The Frog and the Scorpion – Part II

When I was a young lawyer first starting out in private practice, my firm represented many of the business associations in the state of Montana and as a result a part of our practice was to assist in the lobbying efforts every two years. There is a lot of time at the beginning of a session when the lobbyists and legislators simply stand around and shoot the bull in an effort to get to know each other. In one instance there were several lobbyists talking with members of the Butte and Anaconda delegations – Democrats all. As the conversation went on the Butte delegation became more and more boisterous about their view of politics’ culminating in one of the members saying something to the effect about the business lobbyists:

“Yea, we eat their food, drink their whiskey and sleep with their women. And in the morning we vote against them.”

We all laughed uproariously. But in short order you learned that was precisely what they did. They were always the first hog to the trough whether it was for a free lunch, a round of drinks or a campaign contribution. They were great company but they would vote against you at the drop of a hat. And the business community learned little from that anecdote. They continued to pour money into Butte/Anaconda Democrats and were routinely rewarded with bupkes.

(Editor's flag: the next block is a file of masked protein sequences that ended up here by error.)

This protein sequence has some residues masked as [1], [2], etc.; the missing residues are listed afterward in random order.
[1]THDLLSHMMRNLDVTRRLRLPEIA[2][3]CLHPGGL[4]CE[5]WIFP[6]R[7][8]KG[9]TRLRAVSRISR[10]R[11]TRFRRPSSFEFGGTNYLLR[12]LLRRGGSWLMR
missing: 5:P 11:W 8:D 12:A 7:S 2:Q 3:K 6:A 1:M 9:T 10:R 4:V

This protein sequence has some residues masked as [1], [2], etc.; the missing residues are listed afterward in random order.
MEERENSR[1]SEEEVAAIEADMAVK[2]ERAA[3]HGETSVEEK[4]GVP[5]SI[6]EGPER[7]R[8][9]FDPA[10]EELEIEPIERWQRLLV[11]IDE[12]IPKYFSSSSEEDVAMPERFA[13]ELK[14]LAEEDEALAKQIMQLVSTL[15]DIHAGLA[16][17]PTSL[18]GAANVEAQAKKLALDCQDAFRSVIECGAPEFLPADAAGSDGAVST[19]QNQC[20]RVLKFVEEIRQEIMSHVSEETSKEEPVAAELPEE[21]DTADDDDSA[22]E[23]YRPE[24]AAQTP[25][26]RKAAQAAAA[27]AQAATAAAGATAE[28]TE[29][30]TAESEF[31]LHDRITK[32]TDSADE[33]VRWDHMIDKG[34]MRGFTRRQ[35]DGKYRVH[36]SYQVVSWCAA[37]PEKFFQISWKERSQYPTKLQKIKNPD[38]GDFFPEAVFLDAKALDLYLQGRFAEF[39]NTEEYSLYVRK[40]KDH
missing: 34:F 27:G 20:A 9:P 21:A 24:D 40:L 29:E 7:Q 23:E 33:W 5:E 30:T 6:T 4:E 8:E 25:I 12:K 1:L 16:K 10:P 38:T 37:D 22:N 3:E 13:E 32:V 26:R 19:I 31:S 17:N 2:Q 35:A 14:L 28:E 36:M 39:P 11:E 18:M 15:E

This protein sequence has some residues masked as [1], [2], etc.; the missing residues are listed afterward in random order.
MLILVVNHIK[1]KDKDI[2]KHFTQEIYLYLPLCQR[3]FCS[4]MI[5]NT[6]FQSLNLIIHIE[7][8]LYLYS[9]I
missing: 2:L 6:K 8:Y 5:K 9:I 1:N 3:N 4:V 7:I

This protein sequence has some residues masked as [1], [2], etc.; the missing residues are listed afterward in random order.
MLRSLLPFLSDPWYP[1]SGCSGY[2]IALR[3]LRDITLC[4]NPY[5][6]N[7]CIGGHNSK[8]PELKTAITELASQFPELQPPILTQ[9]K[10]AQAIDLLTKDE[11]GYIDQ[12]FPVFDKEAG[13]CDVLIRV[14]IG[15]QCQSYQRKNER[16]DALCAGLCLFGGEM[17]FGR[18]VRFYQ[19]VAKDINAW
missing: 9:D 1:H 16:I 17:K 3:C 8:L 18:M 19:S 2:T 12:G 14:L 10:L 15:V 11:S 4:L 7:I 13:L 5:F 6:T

When I came back to Oregon in the 90’s a different form of “business interest derangement” was played out by the Democrats. The Senate Majority Leader Kate Brown (D-Portland) (now Governor) led a charm offensive with personal visits to the business leaders in Oregon – primarily in Portland. Her message was that the business leaders shouldn’t believe that Democrats were anti-business and that they really had the same priorities as the local business community – better schools, a robust workforce, efficient government, etc. – and they wanted to do all of that within the existing revenue structure. (What those words really meant were that the Democrats wanted higher salaries for the teachers unions, an increased number of public employees, more money to fund PERS and government that put itself before its constituents.) Ms. Brown, despite a reputation for vindictiveness, can be quite charming in a casual meeting and she was able to convince any number of the leaders of the business community to donate to the Democrat senate campaign committees. (Of course, it wasn’t that big a job given the history of the Portland based business associations who annually gathered to determine their legislative agenda which somehow always managed to be precisely the Democrat governors’ legislative agenda.) And the reward was one tax increase after another; one regulation after another, one carbon tax after another, one resistance to growth after another led by the Democrats. And yet they continue in the vain hope that something will change – and it never does.